Phishers' Kryptonite: Big Data

Over the last few years, spam has become a “largely solved” problem.  The average consumer sees very little spam in the inbox (although there is *a lot* of spam at the gateway). Many of the criminals that had been focused on spam have moved on to phishing.  Volumes of phishing attacks are up more than 150% year over year, according to RSA and the Anti-Phishing  Working Group. Just as spam had a very negative impact on email marketers — inboxes crowed with spam drive lower response rates — phishing has a very negative impact on email effectiveness. According to surveys, 40% of victims of phishing attacks are much less likely to interact with the phished brand. Just as with spam, our goal is to make phishing a “largely solved” problem.

Solving the phishing problem has been made more difficult by the increasing sophistication of phishers. Of course consumers are gaining sophistication, too: We recognize scams faster. We’re tipped off by sloppy creative, wrong brands, unfamiliar senders —nbut phishers are keeping up with us. Well-crafted spear phishing campaigns like the one that duped the Associated Press last month are becoming the norm, and as criminals are get better at mimicking real messages, the brands they target are caught in the middle. In a Bizarro World twist, fraud is increasingly part of their customer experience – phishing attacks are the ultimate anti-branding campaigns.



Last January’s DMARC launch was the first big-data antidote to phishing, and it works. Thanks to instant critical mass from the mailbox provider community, this authentication-based solution can see and defend more than 60% of all mailboxes in the world – and more than 80% in North America – at least from one common variety of phishing. When fraudulent messages look like they’re coming from your sending domain but can’t be authenticated – either because someone sending email on your behalf isn’t authenticating correctly, or because they’re phishing attempts – DMARC lets you see them and keep them out of your subscribers’ inboxes. This is remarkable progress in the fight against phishing.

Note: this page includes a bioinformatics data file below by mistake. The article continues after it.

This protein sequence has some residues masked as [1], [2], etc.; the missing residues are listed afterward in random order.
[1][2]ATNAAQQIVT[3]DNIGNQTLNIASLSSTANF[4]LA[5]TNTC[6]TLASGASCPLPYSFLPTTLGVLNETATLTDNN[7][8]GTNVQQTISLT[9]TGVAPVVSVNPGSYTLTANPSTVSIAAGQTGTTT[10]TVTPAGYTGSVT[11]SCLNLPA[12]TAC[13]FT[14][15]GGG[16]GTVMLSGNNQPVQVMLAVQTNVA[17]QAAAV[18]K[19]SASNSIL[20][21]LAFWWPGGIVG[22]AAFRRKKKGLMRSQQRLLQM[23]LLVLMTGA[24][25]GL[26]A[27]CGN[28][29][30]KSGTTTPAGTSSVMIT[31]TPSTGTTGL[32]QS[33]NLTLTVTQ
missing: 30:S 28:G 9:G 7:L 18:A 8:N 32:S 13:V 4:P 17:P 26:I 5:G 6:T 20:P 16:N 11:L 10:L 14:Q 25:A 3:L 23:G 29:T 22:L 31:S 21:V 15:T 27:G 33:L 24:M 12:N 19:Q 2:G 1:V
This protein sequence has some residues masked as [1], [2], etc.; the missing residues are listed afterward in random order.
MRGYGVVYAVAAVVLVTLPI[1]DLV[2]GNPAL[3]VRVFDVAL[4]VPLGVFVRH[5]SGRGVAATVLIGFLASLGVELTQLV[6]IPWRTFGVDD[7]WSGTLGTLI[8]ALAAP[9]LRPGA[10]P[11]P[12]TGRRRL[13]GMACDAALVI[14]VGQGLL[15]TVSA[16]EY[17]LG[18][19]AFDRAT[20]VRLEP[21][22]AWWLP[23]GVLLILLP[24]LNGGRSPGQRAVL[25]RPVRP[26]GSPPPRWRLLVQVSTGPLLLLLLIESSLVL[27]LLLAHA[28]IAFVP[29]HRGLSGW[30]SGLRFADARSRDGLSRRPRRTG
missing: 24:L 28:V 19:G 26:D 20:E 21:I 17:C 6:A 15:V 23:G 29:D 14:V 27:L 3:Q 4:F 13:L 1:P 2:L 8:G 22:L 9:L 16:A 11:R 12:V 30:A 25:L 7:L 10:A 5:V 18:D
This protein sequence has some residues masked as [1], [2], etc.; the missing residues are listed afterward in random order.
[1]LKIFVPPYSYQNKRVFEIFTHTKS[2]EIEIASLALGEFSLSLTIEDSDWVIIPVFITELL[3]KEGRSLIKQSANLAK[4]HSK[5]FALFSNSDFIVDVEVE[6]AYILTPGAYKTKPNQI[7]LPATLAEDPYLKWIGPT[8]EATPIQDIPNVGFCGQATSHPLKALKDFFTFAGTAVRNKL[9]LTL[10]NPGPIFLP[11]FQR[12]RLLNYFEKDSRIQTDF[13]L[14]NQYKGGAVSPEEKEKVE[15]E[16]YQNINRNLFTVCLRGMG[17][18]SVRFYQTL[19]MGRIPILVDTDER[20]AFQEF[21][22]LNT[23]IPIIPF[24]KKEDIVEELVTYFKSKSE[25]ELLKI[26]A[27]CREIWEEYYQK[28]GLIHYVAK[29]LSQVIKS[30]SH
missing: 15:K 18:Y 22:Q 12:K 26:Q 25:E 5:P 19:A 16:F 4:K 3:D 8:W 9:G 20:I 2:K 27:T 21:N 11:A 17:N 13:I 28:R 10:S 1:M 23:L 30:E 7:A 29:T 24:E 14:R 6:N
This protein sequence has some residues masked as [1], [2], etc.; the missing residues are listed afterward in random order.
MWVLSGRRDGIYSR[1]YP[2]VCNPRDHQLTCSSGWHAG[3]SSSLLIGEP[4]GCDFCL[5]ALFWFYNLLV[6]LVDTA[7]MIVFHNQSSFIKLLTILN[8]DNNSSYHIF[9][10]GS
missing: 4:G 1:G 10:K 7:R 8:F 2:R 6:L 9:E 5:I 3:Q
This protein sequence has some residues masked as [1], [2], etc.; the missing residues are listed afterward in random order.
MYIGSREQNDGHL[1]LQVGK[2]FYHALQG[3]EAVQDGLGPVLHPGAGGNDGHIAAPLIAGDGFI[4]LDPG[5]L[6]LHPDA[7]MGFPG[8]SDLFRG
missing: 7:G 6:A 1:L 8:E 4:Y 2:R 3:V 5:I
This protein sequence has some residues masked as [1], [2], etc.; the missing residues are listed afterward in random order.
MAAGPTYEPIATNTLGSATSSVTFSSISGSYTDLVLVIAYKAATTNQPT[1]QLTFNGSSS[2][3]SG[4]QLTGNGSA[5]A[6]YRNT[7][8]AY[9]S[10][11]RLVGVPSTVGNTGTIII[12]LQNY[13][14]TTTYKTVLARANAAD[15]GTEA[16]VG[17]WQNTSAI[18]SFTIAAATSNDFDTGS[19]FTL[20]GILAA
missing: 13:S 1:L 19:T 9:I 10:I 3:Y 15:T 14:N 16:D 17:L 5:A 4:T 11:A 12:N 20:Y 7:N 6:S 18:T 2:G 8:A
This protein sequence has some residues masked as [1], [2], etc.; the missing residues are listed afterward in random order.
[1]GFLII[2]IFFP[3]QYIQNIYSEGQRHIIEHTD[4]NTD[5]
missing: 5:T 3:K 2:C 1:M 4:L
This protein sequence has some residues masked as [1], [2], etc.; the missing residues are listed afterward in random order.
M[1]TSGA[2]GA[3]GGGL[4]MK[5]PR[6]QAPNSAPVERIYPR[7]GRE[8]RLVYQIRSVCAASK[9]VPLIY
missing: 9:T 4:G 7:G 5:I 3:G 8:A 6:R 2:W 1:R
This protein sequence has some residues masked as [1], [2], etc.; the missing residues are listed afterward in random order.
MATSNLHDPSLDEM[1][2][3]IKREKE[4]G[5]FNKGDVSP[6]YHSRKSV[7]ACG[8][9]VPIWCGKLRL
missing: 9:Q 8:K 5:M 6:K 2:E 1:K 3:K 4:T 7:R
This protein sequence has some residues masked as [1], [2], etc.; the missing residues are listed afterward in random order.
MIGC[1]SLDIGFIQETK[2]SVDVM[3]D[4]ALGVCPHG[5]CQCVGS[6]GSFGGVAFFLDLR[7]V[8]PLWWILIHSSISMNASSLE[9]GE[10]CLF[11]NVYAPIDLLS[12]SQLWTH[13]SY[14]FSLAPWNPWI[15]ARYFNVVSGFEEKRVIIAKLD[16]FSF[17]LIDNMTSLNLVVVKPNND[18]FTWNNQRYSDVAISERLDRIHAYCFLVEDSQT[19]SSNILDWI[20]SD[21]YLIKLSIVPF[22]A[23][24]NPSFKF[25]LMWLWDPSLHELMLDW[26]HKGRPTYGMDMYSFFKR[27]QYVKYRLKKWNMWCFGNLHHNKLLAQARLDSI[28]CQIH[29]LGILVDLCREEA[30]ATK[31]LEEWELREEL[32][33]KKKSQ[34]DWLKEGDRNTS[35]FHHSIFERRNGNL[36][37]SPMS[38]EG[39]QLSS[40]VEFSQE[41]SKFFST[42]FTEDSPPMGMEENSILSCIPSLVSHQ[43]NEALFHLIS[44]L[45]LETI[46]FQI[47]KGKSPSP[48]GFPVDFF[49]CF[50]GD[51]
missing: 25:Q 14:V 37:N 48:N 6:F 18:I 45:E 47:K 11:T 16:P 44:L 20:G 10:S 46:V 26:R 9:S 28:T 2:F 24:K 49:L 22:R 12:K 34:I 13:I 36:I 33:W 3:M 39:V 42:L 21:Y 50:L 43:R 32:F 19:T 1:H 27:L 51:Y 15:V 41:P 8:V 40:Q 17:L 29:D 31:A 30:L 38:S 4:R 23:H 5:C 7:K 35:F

Cybercriminals are evolutionary specialists, though. They’re already using lookalike domains (close variations of brand’s sending domains) and even entirely unaffiliated domains to send fraudulent messages, because brand owners don’t control and can’t authenticate these. So authentication-based solutions can’t detect these attacks, but another big-data approach can.

Big Data’s X-Ray Vision

Rapidly advancing analytical capabilities allow massive amounts of email data to be parsed and filtered to quickly find anomalies like mismatched “from” domains and hyperlinks, so we can see suspicious patterns fast enough to investigate them and respond immediately. Mailbox providers and brand owners, especially in the financial services industry, are working together to help identify indications of fraud in the mailstream, and escalating computing power is only making this easier. As technology gives us an increasingly better view of the vast expanse of email data, it’s already becoming harder for phishing attacks and cybercriminals to hide in it.

The stakes are huge in the war against phishing. Email remains the best way for brands to stay connected to consumers, and the threat of fraud is destroying customer relationships and eroding trust. Phishers will continue to adapt as we find new ways to defend the channel, but the new “big-data” approach is changing the fight (at least for now). We’re confronting a security (and marketing) problem, but the best progress we’ve made toward solving it comes from understanding that phishing is first and foremost a big-data problem.

1 comment about "Phishers' Kryptonite: Big Data".
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  1. Pete Austin from Fresh Relevance, May 8, 2013 at 12:56 p.m.

    The article only applies to large-scale phishing: B2C fraud if you like. Big Data is useless against small-scale phishing aimed at small numbers of high-value targets: B2B fraud, or "spear phishing". You, dear reader, probably work in a marketing company with access to customer lists and the like, so you are high value to a fraudster. Don't rely on technology alone to protect yourself.

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